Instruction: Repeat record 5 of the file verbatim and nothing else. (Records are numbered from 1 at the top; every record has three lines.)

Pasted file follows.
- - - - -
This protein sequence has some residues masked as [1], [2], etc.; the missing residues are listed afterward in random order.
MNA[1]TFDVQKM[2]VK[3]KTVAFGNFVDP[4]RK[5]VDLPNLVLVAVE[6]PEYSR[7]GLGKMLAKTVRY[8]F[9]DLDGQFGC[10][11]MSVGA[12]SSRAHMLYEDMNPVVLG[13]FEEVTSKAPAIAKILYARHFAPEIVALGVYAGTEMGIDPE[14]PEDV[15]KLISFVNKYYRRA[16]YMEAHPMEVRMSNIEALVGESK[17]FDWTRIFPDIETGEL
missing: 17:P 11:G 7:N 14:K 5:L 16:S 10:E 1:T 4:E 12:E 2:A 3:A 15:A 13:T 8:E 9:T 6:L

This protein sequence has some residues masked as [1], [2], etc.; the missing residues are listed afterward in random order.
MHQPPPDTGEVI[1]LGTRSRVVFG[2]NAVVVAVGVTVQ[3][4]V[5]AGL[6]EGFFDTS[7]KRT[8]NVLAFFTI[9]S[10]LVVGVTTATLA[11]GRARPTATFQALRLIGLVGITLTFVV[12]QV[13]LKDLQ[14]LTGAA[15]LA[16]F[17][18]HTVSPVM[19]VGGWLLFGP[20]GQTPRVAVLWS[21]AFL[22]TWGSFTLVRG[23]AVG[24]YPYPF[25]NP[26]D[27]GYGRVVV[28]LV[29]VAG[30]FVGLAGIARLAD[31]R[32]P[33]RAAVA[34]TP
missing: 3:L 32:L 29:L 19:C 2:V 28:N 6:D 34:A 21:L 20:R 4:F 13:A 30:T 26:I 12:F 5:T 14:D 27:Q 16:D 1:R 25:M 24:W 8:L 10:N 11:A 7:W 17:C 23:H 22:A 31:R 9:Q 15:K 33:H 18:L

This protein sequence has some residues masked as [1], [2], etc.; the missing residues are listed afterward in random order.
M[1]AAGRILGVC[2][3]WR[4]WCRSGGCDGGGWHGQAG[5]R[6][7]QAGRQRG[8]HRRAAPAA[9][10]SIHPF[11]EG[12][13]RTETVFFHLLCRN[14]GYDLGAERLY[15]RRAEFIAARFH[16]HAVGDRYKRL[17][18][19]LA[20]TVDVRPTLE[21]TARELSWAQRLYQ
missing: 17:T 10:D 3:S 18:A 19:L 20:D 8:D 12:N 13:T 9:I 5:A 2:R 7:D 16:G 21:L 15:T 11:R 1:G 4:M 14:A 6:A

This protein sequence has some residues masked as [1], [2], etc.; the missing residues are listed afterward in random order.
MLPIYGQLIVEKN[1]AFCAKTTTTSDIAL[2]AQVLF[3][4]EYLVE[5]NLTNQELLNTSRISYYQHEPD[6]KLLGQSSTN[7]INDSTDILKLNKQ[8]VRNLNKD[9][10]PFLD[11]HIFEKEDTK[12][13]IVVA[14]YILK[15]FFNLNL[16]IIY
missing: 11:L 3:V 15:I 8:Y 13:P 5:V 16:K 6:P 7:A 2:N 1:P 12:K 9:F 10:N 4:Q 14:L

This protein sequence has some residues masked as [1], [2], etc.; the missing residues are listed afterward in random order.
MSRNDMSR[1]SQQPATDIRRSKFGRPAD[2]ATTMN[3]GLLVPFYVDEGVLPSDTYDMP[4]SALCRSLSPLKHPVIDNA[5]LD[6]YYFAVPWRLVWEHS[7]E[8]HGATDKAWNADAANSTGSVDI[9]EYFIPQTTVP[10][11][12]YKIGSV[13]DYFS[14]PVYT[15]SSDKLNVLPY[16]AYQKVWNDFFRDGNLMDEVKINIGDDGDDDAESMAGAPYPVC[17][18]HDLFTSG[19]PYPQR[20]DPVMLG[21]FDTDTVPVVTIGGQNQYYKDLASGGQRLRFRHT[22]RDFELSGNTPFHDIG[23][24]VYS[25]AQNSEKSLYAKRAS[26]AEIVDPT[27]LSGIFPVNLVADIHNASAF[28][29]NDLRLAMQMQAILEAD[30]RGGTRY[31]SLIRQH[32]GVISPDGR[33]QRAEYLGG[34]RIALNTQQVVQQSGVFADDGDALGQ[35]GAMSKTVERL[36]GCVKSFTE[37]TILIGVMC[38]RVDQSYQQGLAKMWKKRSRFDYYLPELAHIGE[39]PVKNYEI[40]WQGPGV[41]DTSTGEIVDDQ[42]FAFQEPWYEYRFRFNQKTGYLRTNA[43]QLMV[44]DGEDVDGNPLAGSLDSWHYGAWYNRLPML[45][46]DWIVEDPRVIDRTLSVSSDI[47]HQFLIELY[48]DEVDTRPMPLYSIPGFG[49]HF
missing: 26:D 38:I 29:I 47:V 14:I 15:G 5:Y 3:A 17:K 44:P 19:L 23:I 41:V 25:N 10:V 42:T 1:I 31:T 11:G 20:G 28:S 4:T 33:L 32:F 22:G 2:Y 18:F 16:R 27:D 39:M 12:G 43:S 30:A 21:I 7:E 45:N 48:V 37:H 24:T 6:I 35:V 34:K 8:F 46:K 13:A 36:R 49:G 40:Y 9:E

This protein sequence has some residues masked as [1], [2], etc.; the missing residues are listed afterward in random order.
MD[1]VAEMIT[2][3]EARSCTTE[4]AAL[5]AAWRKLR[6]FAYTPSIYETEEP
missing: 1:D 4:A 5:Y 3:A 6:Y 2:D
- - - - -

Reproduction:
This protein sequence has some residues masked as [1], [2], etc.; the missing residues are listed afterward in random order.
MSRNDMSR[1]SQQPATDIRRSKFGRPAD[2]ATTMN[3]GLLVPFYVDEGVLPSDTYDMP[4]SALCRSLSPLKHPVIDNA[5]LD[6]YYFAVPWRLVWEHS[7]E[8]HGATDKAWNADAANSTGSVDI[9]EYFIPQTTVP[10][11][12]YKIGSV[13]DYFS[14]PVYT[15]SSDKLNVLPY[16]AYQKVWNDFFRDGNLMDEVKINIGDDGDDDAESMAGAPYPVC[17][18]HDLFTSG[19]PYPQR[20]DPVMLG[21]FDTDTVPVVTIGGQNQYYKDLASGGQRLRFRHT[22]RDFELSGNTPFHDIG[23][24]VYS[25]AQNSEKSLYAKRAS[26]AEIVDPT[27]LSGIFPVNLVADIHNASAF[28][29]NDLRLAMQMQAILEAD[30]RGGTRY[31]SLIRQH[32]GVISPDGR[33]QRAEYLGG[34]RIALNTQQVVQQSGVFADDGDALGQ[35]GAMSKTVERL[36]GCVKSFTE[37]TILIGVMC[38]RVDQSYQQGLAKMWKKRSRFDYYLPELAHIGE[39]PVKNYEI[40]WQGPGV[41]DTSTGEIVDDQ[42]FAFQEPWYEYRFRFNQKTGYLRTNA[43]QLMV[44]DGEDVDGNPLAGSLDSWHYGAWYNRLPML[45][46]DWIVEDPRVIDRTLSVSSDI[47]HQFLIELY[48]DEVDTRPMPLYSIPGFG[49]HF
missing: 26:D 38:I 29:I 47:V 14:I 15:G 5:Y 3:A 17:K 44:P 19:L 23:I 41:V 25:N 10:V 42:T 1:I 31:T 11:G 20:G 28:S 4:T 33:L 32:F 22:G 2:Y 18:F 16:R 27:D 39:M 12:G 43:S 30:A 21:I 7:E 45:N 48:V 37:H 24:T 6:I 35:V 34:K 8:F 46:K 13:A 36:R 49:G 40:Y 9:E